Frankenstein; or, The Modern Prometheus, written by Mary Shelley, is considered as one of the first science fiction stories of the modern times and at the core, there is fear of futuristic and unhinge technology. You can follow this trend to this day. Dark Mirrors TV series is one of the most famous examples of the new representation of the devastating future created by technologies. The unleashed technologies which bring us to the brink of distinctions or blind us toward the reality are at the core of a few subgenres of science fictions and post-apocalypse stories.

Technophobia is not just a theme in the literature. This idea is playing a significant role in the social and political landscape too. From the Luddites movement in the 19th century to anti-automation activists, there are many examples of social movements that put the technophobia at their hearts.

We have a school of thought which is called Technology Determinism and it believes, as Raymond Williams puts it: “Technology determines History.” And this determination—at least in one of the interpretations of this idea—is inevitable and out of the our control. Some ideas which have root in this ideology created a lot of buzz in recent years. Among those, is the idea of “technological singularity.”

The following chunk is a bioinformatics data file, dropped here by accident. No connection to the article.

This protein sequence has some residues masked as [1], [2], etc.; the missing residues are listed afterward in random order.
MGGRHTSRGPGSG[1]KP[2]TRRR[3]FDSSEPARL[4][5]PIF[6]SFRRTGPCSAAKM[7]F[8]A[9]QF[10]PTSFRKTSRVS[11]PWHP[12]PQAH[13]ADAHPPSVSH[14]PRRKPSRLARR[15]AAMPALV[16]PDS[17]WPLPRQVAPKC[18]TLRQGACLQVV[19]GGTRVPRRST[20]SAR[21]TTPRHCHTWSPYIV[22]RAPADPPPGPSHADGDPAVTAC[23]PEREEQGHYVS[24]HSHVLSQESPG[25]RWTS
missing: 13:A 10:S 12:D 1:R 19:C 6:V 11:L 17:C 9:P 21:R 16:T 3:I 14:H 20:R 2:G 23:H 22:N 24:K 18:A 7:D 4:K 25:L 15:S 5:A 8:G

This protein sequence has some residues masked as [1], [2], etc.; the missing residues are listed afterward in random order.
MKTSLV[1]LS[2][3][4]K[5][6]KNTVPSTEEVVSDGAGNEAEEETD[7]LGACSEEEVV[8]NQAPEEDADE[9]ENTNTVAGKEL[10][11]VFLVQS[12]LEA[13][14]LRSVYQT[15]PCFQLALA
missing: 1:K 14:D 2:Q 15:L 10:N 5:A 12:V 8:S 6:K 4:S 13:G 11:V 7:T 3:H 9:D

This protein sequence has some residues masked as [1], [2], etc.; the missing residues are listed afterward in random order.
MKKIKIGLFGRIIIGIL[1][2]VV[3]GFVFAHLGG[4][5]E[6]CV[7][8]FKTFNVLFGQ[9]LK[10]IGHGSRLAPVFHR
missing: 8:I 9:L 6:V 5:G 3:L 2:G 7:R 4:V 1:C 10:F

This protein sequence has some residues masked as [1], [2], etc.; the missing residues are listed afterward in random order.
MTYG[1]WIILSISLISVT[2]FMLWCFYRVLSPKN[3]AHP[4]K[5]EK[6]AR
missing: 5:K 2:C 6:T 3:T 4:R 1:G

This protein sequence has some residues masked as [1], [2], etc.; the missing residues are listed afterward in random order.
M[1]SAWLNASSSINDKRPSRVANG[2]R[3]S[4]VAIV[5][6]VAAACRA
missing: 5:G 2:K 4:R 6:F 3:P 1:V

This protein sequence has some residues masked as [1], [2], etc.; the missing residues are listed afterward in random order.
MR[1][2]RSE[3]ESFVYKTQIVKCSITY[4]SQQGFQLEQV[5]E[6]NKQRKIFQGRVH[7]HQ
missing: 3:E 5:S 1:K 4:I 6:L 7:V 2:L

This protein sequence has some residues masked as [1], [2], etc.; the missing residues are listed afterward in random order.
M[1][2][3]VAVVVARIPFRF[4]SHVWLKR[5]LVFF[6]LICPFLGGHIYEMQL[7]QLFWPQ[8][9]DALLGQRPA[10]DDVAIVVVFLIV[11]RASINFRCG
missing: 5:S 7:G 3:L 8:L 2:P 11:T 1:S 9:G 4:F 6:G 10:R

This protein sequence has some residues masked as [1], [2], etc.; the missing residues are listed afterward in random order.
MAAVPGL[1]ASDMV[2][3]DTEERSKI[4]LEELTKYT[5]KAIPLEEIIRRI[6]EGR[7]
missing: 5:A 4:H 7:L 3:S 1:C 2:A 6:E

This idea also has been used by the totalitarian regimes as an excuse for censorship. After the Islamic revolution in Iran in 1978, it was a long campaign against communication and entertainment technologies. There was a long period that the video player became illegal in Iran, and the argument behind that was, no matter how you use video player, at the end it will destroy families and traditions and your life. For a long time if you wanted to use the fax machine you had to get a special permit from the authorities and even right now, the use of the satellite receiver dishes and using many of social media is officially illegal in Iran. The argument is the same. It will destroy you and your country.